In January, my family chose to displace the water levels in our toilets. We read a bit about it and figured out that glass jars were the best option for this task. The other topic of change that came naturally with this change was the issue of not flushing every time you use the toilet. This took a little bit of discussion with my three and five year olds, and to this day does not get accomplished 100%. Most importantly though, was the discussion we have opened up with our children in dealing with conservation and being careful with the resources we use. After our first one small change, the awareness of our environmental footprint just spiraled into action. We lowered our thermostat to 55 degrees and put some extra blankets on the bed; we solely used our woodstove for heating our home, and became aware of taking fewer and shorter showers.

In February, we tried sprouting and made lots of green smoothies with Macro Greens. I needed to pick and “easier” challenge for my family. I still wanted a challenge…just one that would allow me to focus our energy close to home for the month. Sometimes when I am focusing my energy and intentions outwardly, I forget to take a look inside, and take care of myself and my family with what we need. We also switched back to using G diapers with our one year old. G diapers offer a flushable/compostable insert and you can diaper without using excess water for washing, and you don’t add anything to the landfill.
In March, we chose two larger challenges. The first was to go around the house and unplug everything we could. The only things we left plugged in were kitchen appliances that we couldn’t get to, like the refrigerator and stove. We put all computer stuff on a power strip, which gets pulled out of the outlet when not in use. I have heard that a lot of appliances still pull energy through the outlets when left plugged in, even if they are off. This has been something I have thought about for years, and am glad I had an extra urge to just do it already. We also purchased two oil lamps this month. After dinner is cooked we turn out the lights and light the lamps and eat our family meal together with the warm glow of the lamps. With all of our small changes, there were times when we obviously didn’t achieve what we wanted to all the time. With our oil lamps, they do not offer a lot of lighting, so we are just using them at dinnertime, not all the time. As far as the unplugging goes, there are times when we forget to unplug the power strip at night.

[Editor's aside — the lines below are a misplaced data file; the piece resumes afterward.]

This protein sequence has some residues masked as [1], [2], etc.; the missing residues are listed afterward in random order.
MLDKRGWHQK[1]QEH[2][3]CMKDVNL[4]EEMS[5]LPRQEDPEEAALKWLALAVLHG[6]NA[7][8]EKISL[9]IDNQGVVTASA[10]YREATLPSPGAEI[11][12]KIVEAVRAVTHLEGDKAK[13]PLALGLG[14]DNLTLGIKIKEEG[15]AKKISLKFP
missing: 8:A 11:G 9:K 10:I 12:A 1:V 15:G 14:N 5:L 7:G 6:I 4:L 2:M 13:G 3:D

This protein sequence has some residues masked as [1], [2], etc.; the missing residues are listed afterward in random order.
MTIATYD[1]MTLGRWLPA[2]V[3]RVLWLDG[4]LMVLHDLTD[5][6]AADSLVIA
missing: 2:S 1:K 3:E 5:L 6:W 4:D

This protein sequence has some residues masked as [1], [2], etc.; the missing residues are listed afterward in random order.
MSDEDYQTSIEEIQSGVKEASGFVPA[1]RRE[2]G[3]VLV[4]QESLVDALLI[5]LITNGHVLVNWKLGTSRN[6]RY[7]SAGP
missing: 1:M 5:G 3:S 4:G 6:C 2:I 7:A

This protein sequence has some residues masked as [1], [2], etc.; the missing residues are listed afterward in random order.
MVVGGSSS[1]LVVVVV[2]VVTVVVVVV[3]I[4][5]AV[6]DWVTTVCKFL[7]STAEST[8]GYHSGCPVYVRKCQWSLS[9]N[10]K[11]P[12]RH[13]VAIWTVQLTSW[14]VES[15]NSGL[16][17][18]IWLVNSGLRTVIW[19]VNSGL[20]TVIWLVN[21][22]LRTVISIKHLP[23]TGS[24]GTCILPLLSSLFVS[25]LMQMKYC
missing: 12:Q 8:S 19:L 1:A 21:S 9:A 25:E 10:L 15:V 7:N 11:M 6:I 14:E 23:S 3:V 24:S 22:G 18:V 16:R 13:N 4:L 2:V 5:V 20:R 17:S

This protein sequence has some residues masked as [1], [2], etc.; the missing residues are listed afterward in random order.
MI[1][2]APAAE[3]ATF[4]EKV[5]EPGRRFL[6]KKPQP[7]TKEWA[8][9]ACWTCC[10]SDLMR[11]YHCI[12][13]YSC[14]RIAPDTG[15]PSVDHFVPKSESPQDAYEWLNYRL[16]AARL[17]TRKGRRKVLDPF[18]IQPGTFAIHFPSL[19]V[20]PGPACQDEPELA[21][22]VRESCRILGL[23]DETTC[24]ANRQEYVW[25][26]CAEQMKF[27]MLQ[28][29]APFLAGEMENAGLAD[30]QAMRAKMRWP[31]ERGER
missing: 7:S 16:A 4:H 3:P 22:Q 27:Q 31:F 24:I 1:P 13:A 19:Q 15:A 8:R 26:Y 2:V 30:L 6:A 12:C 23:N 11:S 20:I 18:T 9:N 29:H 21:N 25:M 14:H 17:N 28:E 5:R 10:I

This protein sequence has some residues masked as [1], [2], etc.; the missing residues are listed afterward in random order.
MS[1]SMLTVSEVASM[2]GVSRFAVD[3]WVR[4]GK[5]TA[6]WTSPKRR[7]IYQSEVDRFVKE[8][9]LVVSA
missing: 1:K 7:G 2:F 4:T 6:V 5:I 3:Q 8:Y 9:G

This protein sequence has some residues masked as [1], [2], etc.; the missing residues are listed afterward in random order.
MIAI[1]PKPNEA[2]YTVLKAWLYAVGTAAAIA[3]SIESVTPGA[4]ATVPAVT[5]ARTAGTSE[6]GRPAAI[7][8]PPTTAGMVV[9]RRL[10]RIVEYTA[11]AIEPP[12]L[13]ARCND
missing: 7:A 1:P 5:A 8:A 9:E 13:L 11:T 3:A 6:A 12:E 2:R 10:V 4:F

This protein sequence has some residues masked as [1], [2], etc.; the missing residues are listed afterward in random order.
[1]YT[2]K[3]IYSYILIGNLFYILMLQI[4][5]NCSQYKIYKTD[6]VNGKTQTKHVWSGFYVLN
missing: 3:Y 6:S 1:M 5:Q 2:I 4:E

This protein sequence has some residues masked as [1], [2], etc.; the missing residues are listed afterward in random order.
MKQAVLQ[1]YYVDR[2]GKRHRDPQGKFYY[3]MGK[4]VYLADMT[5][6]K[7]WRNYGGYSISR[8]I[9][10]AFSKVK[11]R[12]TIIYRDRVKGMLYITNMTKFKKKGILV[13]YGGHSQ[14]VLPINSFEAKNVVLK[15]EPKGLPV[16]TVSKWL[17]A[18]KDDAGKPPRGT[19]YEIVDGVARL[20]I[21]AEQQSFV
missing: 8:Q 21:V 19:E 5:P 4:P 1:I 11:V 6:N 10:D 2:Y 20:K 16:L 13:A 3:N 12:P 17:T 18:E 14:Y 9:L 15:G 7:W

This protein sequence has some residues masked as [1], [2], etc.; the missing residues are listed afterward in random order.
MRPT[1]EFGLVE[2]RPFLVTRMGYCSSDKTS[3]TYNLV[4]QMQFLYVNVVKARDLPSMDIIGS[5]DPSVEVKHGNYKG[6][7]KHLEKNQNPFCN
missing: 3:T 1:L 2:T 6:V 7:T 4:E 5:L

I think the most important part of this process for us is awareness and teaching our children about ways to be more conscious of our actions and the capacity we can have if we just make some small changes to our daily lives. So much of our world has been built in a disposable fashion. This is something that is going to affect the next generation greatly. By taking the time to teach our young people now how important it is to use our resources appropriately, we will be helping create the change that is necessary for the future of our planet.

Thanks Lisa! If you would like to write for One Small Change, please email me for details (suzy@hipmountainmama.com)

Sunday, March 14, 2010

Midway March Updates

How is your March change going so far? We are about half way through the month and I would love to hear some updates! If you would like to share, please leave a comment here!